First steam 1/2 a Kabocha pumpkin and let it cool. Scoop out the flesh, you need enough for 1 cup of pumpkin. Add this into a food processor and add to it 1/3 cup of maple syrup, one teaspoon of almond essence or you could use vanilla essence and two tablespoons of melted coconut butter.
Add to a bowl 1 cup of chestnut flour and 1/2 cup almond flour to that add 1 teaspoon of baking powder and 1/2 teaspoon of baking soda, add to this either pumpkin spice powder or a mix of cinnamon and nutmeg. Give this a mix and then add your wet ingredients to your dry. Cream it together to form a dough add a little water a few teaspoons a little at a time if your dough is too dry but do not make it too wet.

Form a ball and place it in the fridge to chill for around 30 mins.


Take out your dough and roll it on some parchment paper, use a cookie cutter to cut out any shapes you like. If you have a pumpkin cookie cutter I think this would be a great time to use it. As I didn’t I just cut mine into rounds. I then placed each cookie on a baking sheet lined with parchment paper and added a few pumpkin seeds for decoration.
Bake in a moderate oven, these cookies are quite soft not crispy.



They would also work well crumbled onto porridge or use as I did as a crust for pumpkin pie using mini tartlet cases.


Just grease the cases before adding your biscuit base and bake. After you can add your pie filling. I love the pumpkin custard pie filling from the vegan pudding company. Originally from Japan they are now based in Canada but they ship world wide. Or just use my tofu pumpkin pie recipe. This company do three filling favours the vanilla is the pumpkin but they also do a chocolate and a matcha.

Happy Halloween Happy Fall

Autumn Food

Chestnut truffles

Chestnuts or Kuri as they are known in Japan are very popular in autumn. Japanese people like to cook them with rice and you will also find them in many desserts.

This is a quick recipe to make your own chocolate truffles. Perfect as a wagashi with a matcha tea.

You will need a pack of already cooked roasted chestnuts. Tip them out into a bowl and start to mash them.


Add two tablespoons of coconut palm sugar and start to cream the chestnuts with the sugar. This can take a little time. Add to this one heaped tablespoon of cacao powder and one tablespoon of melted coconut butter and again start to cream it altogether. Add a teaspoon of water at a time to make a dough. Do not add to much water you do not want a wet dough. Roll into balls and then roll the truffles in cacao powder.

You can also dip them in melted chocolate like my pumpkin Halloween truffles on another recipe on this website or why not add a centre of your choice it could be a nut or nut butter maybe even marzipan. You could even add chopped fruit to the dough or roll the dough in chopped nuts.
Why not experiment and give them a try. I would love to see anything you make so please tag me on Instagram and I will feature what you make.
Have fun in the kitchen.

 

Autumn Food, Blog

Basque Style Cheese Cake

A dessert that’s very trendy in Japan at the moment is the basque style cheese cake. A crust less cheese cake with almost a burnt surface and a golden centre using eggs, milk and cream cheese. This is my vegan version. It tastes a cross between a cheese cake and an egg custard but no eggs or dairy !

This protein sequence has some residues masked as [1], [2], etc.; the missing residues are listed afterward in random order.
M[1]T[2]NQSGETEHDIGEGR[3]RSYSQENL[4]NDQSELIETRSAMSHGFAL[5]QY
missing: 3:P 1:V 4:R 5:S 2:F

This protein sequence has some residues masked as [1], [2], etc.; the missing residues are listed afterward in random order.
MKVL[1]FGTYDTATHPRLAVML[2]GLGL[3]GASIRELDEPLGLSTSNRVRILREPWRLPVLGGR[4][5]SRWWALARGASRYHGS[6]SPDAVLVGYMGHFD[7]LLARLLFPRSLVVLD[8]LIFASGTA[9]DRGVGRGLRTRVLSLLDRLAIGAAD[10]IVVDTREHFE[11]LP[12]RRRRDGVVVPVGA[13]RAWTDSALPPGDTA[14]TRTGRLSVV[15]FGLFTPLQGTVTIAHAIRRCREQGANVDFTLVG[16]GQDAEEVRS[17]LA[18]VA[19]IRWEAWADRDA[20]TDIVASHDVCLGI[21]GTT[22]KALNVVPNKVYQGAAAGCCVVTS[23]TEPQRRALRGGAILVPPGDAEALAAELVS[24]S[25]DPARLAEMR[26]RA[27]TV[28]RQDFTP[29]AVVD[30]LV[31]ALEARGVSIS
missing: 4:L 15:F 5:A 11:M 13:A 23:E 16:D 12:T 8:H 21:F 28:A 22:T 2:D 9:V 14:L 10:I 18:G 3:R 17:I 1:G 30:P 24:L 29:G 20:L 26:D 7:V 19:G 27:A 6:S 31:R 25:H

What is my egg replacement ? Many people thought it was tofu but the wait is over I can reveal its Kabocha pumpkin !
There is a variation on the basque cheese cake called a Far Breton, many have prunes or raisins at the bottom so you could add this too to the recipe if you like. They are both perfect served warm with some soy cream. I have recipe tested this many times with different variations and I have found it best made in a lined loaf tin .
So for all of you that were waiting for this recipe here you are and I would love to see any of you that recreate this on Instagram. Remember to tag me in and I will repost.
You will need:

x1 carton or soft vegan cream cheese

this is the one I used.


200 ml of soy milk I recommend BonSoy as it’s nice and creamy

x1 and 1/2 heaped tablespoon of steamed and mashed Kabocha pumpkin

1/2 cup of granulated unrefined sugar

x3 tablespoons of plain flour

a tablespoon of maple syrup and a teaspoon of vanilla essence

And that’s it !

Slightly soften your cream cheese ( I added mine to the microwave for 30 sec) then add this to a food processor

Process everything together cream cheese, sugar, maple syrup, soy milk, vanilla, and pumpkin then add your flour last.  Then pour into a lined loaf pan.

Bake on a high preheated oven around 200 degrees for a fan oven  for 30-40 mins and then chill over night in the fridge before removing and cutting.

 

Blog

Autumn has arrived Aki Kinu

When the cicadas can be heard no more, the leaves start to turn and the temperatures cool, we know Aki Kinu ( Autumn has arrived in Japan ! ) This is known as Kigo a word or phrase that is used in Japanese poetry to associate with Japanese seasons.

In Japan people are very much in touch with the changing of the seasons. Aki 秋 is the word for autumn/fall in Japan and after the hot humid heat of the Japanese summer people look forward to the cooling breezes and clear blue skies that the new season brings.
During the heat of the summer people loose their appetites so when autumn comes people refer to it as   Shokuyoku no Aki ( Autumn the season of Appetites).
Autumn is the season of the rice harvest and there is an abundance of delicious produce to have at this time from, matsutake mushrooms, persimmons (kaki), chestnuts known as Kuri or marron when it is in a sweet or dessert and sweet potato.



Even the Starbucks gets on board with seasonal flavours and where we have a pumpkin spice latte the drink of the season at the moment maybe a sweet potato or chocolate marron flavour. Japan sometimes also refer to autumn also as Aki no Mikaku ( autumn the season of flavours ).
You may like to try making some simple rice dishes with mushrooms or chestnuts that are popular at this time.


Another thing that people anticipate with the changing seasons is Momiji, this refers to the Japanese maple tree. As well as viewing the cherry blossoms in spring people in Japan are also excited about the turning of the maple leaves from green to bright vivid red and orange, this is known as kouyou or autumn colours.